To the Editor.
—It seems that every couple of months an article is published in JAMA demonstrating the predictive capability of a simple clinical maneuver. The study of the 6-minute walk in patients with congestive heart failure by Bittner et al1 is the most recent example. Studies of the ankle/arm blood pressure index2,3 have also appeared recently. The articles tend to conclude that such strongly predictive maneuvers should be incorporated into clinical practice to help determine treatment of patients. I would suggest that clinicians consider three criteria before doing so.First, the amount of risk prediction. Both the relative risks (RRs) and absolute risks should be considered in light of clinical utility. Both measures can be deceiving. For example, an RR of 3, which would be considered important in etiologic epidemiologic studies, may not be clinically usefully if the absolute risks do not differentiate patients who might be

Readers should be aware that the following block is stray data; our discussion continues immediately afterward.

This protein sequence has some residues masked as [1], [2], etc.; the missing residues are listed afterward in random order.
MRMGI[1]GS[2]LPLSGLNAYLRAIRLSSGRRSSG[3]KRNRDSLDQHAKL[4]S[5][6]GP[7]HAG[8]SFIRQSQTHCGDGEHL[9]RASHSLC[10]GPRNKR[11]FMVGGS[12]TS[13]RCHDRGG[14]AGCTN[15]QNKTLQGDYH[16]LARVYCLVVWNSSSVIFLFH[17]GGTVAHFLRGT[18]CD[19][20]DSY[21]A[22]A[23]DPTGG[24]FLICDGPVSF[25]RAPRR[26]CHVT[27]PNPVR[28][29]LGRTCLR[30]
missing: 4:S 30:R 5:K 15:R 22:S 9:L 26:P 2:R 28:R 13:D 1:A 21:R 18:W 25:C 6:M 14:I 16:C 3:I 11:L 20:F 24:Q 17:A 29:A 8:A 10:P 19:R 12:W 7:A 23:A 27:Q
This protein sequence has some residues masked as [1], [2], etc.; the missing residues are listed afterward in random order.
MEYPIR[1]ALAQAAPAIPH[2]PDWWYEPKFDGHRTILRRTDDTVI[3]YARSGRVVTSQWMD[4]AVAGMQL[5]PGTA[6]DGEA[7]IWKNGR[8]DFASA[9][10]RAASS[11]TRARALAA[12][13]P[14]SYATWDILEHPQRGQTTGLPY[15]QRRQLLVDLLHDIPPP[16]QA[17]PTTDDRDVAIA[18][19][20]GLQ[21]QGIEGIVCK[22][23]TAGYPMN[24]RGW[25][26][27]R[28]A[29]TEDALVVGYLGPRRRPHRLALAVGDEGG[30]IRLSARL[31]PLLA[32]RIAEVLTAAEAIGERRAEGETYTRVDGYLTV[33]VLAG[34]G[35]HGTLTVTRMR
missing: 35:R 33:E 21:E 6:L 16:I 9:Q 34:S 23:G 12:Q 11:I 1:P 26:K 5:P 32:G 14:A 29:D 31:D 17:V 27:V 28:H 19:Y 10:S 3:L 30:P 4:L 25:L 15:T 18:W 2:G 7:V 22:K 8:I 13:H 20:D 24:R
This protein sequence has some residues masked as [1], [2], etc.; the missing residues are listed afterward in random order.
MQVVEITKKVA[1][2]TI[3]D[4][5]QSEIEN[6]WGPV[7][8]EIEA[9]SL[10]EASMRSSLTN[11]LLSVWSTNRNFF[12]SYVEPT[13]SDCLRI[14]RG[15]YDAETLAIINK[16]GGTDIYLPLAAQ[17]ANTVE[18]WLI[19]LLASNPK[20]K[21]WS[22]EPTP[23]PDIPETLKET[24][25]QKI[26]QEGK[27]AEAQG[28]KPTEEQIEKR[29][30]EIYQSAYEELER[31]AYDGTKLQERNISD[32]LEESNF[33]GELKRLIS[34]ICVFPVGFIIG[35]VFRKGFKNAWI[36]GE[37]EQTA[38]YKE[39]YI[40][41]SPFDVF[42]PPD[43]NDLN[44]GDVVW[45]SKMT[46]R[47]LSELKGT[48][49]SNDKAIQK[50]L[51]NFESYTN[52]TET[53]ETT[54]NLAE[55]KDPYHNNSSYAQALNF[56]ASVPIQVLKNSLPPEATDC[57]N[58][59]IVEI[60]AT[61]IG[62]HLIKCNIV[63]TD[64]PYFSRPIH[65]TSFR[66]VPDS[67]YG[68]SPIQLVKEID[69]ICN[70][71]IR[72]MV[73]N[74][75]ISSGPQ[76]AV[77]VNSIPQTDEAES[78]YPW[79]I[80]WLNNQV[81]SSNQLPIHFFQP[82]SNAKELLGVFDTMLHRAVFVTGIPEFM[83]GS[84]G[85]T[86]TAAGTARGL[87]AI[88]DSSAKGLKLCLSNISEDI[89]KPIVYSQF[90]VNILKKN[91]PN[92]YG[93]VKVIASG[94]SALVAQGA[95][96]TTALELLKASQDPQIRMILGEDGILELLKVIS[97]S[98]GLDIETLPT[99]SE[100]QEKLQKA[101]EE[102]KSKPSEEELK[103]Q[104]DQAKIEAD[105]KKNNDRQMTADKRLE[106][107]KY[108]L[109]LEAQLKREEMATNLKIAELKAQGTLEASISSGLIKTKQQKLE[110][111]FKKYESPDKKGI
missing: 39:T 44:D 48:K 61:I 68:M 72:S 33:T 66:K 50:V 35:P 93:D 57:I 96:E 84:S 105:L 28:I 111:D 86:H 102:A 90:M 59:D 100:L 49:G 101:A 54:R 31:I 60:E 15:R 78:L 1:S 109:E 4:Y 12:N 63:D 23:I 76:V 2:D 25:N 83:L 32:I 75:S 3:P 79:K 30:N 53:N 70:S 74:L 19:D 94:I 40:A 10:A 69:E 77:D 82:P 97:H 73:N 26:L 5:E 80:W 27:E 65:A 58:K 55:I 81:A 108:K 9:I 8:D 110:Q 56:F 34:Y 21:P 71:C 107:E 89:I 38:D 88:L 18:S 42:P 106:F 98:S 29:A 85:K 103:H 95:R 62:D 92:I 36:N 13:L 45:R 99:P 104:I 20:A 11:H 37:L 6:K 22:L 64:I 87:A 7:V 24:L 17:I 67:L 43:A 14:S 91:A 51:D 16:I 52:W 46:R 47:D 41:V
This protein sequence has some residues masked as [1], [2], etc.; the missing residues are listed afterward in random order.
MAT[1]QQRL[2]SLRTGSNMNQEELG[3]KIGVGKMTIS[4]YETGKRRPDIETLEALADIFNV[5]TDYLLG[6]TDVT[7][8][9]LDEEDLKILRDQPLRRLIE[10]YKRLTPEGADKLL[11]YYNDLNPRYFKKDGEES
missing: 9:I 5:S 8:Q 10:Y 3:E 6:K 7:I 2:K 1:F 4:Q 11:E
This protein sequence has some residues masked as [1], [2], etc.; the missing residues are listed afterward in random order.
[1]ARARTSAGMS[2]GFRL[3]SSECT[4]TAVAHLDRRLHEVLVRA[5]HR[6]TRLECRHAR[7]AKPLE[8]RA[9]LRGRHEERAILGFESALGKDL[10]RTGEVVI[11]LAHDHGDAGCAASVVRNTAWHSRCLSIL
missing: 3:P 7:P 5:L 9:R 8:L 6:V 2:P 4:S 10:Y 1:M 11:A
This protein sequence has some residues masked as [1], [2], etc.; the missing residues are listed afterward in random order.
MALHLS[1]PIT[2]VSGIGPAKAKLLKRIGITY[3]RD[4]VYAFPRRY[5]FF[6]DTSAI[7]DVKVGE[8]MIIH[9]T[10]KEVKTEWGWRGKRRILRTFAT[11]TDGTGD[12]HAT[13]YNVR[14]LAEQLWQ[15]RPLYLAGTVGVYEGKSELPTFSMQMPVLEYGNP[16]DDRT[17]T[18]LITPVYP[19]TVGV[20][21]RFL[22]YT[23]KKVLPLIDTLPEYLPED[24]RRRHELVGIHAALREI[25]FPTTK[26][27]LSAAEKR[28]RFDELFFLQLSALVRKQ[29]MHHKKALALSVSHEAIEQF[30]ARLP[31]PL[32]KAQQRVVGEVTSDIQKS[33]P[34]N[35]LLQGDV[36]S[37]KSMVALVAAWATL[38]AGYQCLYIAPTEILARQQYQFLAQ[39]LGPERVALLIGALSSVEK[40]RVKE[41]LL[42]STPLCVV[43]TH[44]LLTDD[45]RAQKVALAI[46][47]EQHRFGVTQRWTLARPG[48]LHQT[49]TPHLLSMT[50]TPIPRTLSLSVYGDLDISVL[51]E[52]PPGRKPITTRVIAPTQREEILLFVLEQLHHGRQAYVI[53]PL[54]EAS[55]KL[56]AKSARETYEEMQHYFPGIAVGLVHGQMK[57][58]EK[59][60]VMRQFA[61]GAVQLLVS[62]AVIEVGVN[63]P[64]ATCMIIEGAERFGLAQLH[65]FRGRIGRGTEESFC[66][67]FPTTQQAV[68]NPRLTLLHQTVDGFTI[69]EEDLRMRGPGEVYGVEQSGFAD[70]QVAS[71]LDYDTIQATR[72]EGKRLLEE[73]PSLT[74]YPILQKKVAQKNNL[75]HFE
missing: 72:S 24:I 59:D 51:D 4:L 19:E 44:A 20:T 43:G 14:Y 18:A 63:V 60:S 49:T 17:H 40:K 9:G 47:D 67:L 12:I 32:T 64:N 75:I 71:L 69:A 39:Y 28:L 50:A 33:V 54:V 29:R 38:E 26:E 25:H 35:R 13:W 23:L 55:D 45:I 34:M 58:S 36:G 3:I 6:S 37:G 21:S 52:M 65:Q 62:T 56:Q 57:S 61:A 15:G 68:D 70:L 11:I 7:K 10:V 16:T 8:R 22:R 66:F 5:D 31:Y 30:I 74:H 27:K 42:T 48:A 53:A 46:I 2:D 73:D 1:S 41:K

Mark DH. The Predictive Capabilities of Clinical Tests: The 6-Minute Walk. JAMA. 1994;271(9):661-662. doi:10.1001/jama.1994.03510330039025